Senators tell Pentagon to 'take a hard look at providing F-16 aircraft to Ukraine'

Sen. Mark Kelly, D-Ariz., and seven other U.S. Senators wrote a letter to the Pentagon on Tuesday urging it to investigate the possibility of sending F-16 jets to Ukraine.

Senators tell Pentagon to 'take a hard look at providing F-16 aircraft to Ukraine'

U.S. senators from both parties urged Defense Secretary Lloyd Austin in a letter delivered on Tuesday to look into the potential of sending F-16 fighter jets to Ukraine.

Throughout the year-long conflict, Ukrainian President Volodymyr Zelenskyy has pushed the United States and other allies to deploy combat planes. President Biden has so far declined to sanction fighter jets for Ukraine, but eight U.S. Senators said in a letter on Tuesday that country is at a "critical juncture in the conflict" and may need airpower to triumph.

"After speaking with U.S., Ukrainian, and foreign leaders working to support Ukraine at the Munich Security Conference last month, we believe the U.S. needs to take a hard look at providing F-16 aircraft to Ukraine," senators wrote in the letter, which was spearheaded by Sen. Mark Kelly, D-Ariz.

"This would be a significant capability that could prove to be a game changer on the battlefield."

The letter noted that two Ukrainian pilots recently traveled to Tucson, Arizona, to take part in a skills assessment on an F-16 simulator at Morris Air National Guard Base. The senators called it a "critical step" in gauging Ukrainian forces' capabilities to receive western fighter jets. Ukraine's military mostly flies Soviet-made aircraft such as the MiG-29.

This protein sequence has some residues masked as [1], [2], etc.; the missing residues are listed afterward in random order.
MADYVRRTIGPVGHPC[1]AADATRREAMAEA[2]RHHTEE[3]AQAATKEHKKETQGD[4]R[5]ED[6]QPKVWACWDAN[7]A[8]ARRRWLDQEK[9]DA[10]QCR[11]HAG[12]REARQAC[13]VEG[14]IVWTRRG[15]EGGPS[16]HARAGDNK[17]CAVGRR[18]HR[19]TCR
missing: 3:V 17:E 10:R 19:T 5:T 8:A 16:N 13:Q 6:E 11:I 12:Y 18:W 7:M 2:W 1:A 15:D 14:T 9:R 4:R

A bipartisan group of lawmakers in the House sent a similar letter to Biden last month urging him to provide Ukraine with aircraft. 

"F-16s or similar fourth generation fighter aircraft would provide Ukraine with a highly mobile platform from which to target Russian air-to-air missiles and drones, to protect Ukrainian ground forces as they engage Russian troops, as well as to engage Russian fighters for contested air superiority," the lawmakers wrote on Feb. 28. 

Polish Prime Minister Mateusz Morawiecki said Tuesday that his government could send Soviet-made MiG-29 fighter jets to Ukraine "within the next four to six weeks," according to the Associated Press. Other European allies have also hinted that they are open to providing Ukraine with military aircraft. 

It would not be the first time that the U.S. reverse course on sending certain types of military equipment to Ukraine. The U.S. held out on sending Abrams M1 tanks for several months before the Pentagon announced in January that it would send 31 tanks to the battlefield.